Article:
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I know that a rank of a matrix is the # of rows the containing the leading $1$'s but I'm not sure how to implement that to this proof, any help is greatly appreciated.

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  • $\begingroup$ It would help if you wrote the problem out here, so it is clear what part of the proof specifically (and the proof of what) is confusing you. $\endgroup$ – Chill2Macht Apr 23 '16 at 20:24
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The system $Ax=b$ is consistent if and only if $b$ belongs to the column space of $A$ (the linear combinations of the columns of $A$), essentially by definition: if $A=[a_1\ a_2\ \dots\ a_n]$ ($a_1,\dots,a_n$ being the columns) and $[x_1\ x_2\ \dots\ x_n]^T$ is a solution, then $$ b=x_1a_1+x_2a_2+\dots+x_na_n $$ The converse is similarly clear.

In particular, if the system is consistent, the column space of $[A\mid b]$ is the same as the column space of $A$. Since the rank of a matrix is the dimension of the column space, we have that if the system is consistent, then $\operatorname{rank}A=\operatorname{rank}[A\mid b]$.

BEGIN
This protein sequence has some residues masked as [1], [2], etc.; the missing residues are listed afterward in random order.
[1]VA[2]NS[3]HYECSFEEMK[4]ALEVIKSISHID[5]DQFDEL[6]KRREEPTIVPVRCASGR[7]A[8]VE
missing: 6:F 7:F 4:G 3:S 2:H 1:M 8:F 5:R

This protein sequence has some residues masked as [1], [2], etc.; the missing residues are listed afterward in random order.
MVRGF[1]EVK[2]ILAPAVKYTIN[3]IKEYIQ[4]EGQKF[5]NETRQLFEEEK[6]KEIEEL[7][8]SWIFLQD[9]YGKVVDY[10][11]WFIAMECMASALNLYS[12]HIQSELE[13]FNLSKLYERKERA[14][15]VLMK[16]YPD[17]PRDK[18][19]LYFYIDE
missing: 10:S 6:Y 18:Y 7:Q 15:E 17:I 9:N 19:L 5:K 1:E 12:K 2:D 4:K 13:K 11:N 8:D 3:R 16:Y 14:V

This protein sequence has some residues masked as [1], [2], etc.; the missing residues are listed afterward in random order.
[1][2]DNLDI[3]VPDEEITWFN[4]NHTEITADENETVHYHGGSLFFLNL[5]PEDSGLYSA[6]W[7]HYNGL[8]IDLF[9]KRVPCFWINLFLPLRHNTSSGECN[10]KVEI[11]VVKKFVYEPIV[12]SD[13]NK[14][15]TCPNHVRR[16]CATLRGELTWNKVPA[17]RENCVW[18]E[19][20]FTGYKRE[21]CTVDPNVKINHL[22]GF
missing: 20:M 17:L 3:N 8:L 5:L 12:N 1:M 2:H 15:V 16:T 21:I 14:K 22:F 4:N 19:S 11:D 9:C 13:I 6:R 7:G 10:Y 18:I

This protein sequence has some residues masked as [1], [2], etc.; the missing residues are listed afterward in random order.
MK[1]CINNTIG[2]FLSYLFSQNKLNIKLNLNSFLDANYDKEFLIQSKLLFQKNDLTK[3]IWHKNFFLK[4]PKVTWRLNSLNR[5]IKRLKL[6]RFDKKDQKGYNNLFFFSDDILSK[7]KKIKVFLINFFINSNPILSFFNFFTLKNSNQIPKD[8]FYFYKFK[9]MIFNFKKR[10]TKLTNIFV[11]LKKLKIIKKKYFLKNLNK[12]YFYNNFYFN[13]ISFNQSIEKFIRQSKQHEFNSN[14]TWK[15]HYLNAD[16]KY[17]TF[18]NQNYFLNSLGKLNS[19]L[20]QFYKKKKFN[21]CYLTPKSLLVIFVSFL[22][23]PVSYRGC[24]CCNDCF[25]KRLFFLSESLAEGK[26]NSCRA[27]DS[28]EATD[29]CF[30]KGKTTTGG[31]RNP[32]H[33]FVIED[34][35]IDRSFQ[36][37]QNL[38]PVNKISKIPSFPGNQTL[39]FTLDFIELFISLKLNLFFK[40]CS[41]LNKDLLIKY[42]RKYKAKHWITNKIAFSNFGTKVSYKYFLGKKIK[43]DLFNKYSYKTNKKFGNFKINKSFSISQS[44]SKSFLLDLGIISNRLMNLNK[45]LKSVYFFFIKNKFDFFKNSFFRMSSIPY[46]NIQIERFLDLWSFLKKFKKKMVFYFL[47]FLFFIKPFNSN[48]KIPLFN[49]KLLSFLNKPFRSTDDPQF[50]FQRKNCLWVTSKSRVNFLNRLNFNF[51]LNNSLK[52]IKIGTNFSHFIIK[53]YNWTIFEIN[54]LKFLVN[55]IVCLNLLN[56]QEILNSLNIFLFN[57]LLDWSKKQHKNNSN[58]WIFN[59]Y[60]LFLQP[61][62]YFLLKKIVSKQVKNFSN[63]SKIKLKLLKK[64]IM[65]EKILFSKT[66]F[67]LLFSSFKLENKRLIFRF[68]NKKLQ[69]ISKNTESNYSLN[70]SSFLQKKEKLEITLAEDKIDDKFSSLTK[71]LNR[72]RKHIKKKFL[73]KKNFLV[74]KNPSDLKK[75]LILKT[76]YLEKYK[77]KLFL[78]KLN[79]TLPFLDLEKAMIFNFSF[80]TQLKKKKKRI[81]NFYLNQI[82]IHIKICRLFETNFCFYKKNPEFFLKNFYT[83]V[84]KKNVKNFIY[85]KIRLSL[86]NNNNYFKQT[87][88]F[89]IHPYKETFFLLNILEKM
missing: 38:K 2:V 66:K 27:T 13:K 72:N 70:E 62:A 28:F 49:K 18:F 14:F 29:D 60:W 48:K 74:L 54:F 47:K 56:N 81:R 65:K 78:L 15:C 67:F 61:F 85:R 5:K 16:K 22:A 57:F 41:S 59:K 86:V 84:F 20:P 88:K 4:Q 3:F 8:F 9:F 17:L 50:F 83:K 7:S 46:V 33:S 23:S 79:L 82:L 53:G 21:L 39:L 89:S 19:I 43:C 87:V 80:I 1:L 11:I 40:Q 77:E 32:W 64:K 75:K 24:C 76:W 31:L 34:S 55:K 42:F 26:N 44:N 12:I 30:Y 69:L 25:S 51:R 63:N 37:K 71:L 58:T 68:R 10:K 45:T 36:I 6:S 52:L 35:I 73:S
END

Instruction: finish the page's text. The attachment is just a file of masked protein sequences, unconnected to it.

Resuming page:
Conversely, if the ranks are equal, then the system is consistent. Indeed the column space of $A$ is a subspace of the column space of $[A\mid b]$ and so, if they have the same dimension, they are equal. So $b$ belongs to the column space of $A$.

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  • $\begingroup$ But the proof asks for inconsistent , Rank (A)<Rank[A|b] $\endgroup$ – Peter B. Apr 23 '16 at 21:03
  • $\begingroup$ @PeterB. If the ranks are different, then the system must be inconsistent! Proof by contrapositive. $\endgroup$ – egreg Apr 23 '16 at 21:06
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Well the augmented matrix is in general an n by (n+1) matrix, so if it has strictly higher rank than the original matrix, then the original matrix A had rank strictly less than n.

This is because an n by (n+1) matrix can have rank no greater than n.

Thus at least one of the n equations (for the homogeneous system defined by A) is linearly dependent of the others.

This means that there is not enough information to solve the system, since we basically have the equivalent of n-1 or fewer equations.

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